Monday, February 6, 2017

Review: I'll Give You the Sun

I'll Give You the Sun I'll Give You the Sun by Jandy Nelson
My rating: 4 of 5 stars

First off, I just have to say this up front: page 333 cites Brancusi's The Kiss as "one of the most romantic sculptures ever made." So of course, I looked it up.

Let's just say it looked better in my head.

But that's the thing about writing about visual artwork: it can look better in your head. And it should! Loading down a piece of writing with every single detail of a painting or sculpture would bore the reader to tears, but a few lines of slightly vague yet compelling description that appeals to all the senses can do wonders. Jandy Nelson does wonders.

Before I get too far into the discussion of artwork, let me backtrack. This novel is not about artwork, per se. It's about artists--lots of them--and about passion and love and identity. Also, it's a YA novel, so the romances are (of course) over-the-top in the best sort of way: all fireworks and melting insides and desperation and agony (but written in much more eloquent, unique ways that I just described). Nelson accurately captures the essence of quirky teenagers struggling with the fine line between being true to their themselves and using their quirks to alienate themselves and others. She also looks at the idea of "what's allowed" in love and romance, in both teenage and adult life. And she does so with compassion and a narrative that moves at the pace of a skittish colt.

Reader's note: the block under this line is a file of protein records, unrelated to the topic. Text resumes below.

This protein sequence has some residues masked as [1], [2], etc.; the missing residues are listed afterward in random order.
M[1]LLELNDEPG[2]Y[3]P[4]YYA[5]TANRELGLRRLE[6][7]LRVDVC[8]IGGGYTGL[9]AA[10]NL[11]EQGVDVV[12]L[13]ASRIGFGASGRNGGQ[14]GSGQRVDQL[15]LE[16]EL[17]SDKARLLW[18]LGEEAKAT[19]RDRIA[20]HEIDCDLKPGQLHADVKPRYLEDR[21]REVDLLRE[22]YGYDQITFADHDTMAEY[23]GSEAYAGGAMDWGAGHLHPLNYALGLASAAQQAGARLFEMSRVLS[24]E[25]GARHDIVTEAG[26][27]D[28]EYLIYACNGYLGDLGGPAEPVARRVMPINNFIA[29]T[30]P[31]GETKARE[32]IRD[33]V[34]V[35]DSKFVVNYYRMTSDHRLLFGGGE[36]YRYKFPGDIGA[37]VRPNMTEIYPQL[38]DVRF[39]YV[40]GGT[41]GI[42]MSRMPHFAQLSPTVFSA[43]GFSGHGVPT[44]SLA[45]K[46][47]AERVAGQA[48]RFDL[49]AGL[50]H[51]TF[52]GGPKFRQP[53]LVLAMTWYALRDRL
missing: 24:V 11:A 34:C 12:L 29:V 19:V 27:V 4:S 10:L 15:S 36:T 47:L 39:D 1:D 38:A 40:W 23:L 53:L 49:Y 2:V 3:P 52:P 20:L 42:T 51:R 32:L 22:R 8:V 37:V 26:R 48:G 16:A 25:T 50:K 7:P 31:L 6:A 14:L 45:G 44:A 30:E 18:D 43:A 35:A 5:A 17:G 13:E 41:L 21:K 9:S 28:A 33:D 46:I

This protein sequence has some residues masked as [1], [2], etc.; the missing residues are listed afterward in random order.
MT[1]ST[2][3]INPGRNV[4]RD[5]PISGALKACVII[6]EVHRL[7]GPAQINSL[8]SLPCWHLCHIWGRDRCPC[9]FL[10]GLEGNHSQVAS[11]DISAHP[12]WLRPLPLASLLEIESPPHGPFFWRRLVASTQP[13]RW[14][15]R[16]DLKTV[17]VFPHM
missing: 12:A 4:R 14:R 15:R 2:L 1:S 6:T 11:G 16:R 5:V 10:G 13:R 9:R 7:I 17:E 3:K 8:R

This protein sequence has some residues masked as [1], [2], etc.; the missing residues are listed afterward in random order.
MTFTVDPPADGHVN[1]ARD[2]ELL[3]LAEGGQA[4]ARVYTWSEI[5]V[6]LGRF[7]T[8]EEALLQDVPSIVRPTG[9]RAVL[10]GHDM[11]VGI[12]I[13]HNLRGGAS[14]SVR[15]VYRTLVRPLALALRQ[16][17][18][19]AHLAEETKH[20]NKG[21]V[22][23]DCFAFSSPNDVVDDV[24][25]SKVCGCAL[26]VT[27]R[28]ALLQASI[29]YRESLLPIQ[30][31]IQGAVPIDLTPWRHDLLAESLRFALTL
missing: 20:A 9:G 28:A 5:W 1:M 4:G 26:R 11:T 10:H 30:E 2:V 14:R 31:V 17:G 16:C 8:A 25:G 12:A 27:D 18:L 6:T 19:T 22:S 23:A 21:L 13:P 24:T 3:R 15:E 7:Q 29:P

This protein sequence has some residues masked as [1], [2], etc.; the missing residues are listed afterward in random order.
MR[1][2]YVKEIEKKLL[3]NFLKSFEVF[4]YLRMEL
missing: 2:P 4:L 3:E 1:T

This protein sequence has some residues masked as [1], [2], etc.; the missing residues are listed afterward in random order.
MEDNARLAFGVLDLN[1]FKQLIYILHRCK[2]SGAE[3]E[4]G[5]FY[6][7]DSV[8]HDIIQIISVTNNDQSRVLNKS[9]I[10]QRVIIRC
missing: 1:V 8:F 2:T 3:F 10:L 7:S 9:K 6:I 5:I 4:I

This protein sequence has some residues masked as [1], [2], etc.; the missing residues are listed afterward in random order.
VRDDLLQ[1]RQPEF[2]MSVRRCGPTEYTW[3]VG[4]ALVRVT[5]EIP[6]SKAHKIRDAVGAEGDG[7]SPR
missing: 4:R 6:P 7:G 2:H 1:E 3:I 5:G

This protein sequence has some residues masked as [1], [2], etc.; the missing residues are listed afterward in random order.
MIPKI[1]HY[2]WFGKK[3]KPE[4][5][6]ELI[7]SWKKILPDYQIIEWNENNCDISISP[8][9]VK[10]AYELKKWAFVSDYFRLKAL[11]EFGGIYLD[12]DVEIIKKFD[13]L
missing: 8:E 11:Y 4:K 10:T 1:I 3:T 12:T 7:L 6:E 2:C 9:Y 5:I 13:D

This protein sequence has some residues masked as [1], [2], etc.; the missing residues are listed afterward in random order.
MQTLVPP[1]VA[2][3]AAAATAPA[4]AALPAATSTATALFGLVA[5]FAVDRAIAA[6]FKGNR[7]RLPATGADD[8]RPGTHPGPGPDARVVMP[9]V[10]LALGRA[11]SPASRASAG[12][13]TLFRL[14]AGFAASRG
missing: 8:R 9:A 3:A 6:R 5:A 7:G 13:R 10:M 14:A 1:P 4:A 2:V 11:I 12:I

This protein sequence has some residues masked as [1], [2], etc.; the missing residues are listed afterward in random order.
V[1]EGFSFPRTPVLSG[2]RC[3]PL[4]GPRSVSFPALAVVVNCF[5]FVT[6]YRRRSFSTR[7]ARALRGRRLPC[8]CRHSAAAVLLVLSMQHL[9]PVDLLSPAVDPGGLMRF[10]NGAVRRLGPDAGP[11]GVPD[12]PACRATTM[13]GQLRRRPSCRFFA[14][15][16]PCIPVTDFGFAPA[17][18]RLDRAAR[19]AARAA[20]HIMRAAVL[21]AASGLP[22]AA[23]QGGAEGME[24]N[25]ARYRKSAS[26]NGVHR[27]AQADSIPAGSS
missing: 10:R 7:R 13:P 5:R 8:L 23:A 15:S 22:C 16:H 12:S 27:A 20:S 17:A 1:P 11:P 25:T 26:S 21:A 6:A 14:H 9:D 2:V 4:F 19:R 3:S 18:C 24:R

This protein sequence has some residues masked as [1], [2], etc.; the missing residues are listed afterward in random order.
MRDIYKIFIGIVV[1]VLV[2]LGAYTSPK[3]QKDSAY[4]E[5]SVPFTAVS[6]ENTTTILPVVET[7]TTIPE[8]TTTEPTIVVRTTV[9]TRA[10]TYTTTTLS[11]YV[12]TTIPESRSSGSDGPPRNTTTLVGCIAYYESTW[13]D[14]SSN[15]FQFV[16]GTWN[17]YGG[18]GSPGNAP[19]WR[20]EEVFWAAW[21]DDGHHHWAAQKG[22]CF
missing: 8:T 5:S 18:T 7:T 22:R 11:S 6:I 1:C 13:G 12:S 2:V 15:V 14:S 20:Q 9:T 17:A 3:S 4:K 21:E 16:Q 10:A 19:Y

Jude and Noah are teenage twins, competing for their parents' love and the love of the world around them. Noah is the dreamer and the model child; Jude is the rebel. Yet when tragedy strikes, their role reversal could not be more abrupt, and the ways they hurt each other and shame they feel as a result drives the narrative forward with the sort of "what will happen next" urgency of a murder mystery. I enjoyed how the past and present were intertwined by allowing Noah to tell "what happened" and Jude to tell "what is happening," and I was impressed with how Nelson managed to conceal facts from us, the readers, even while the characters themselves knew what had happened.

My only criticisms were that 1) by the end, it felt a bit like "everything plus the kitchen sink;" I feel as though limiting the melodrama of the narrative just a bit, particularly at the end, would have done it a great service, and 2) every loose end tied up a little "too" perfectly. Otherwise, however, it was a quintessential YA novel, perfect for lovers of art, romance, and family drama all rolled into one.

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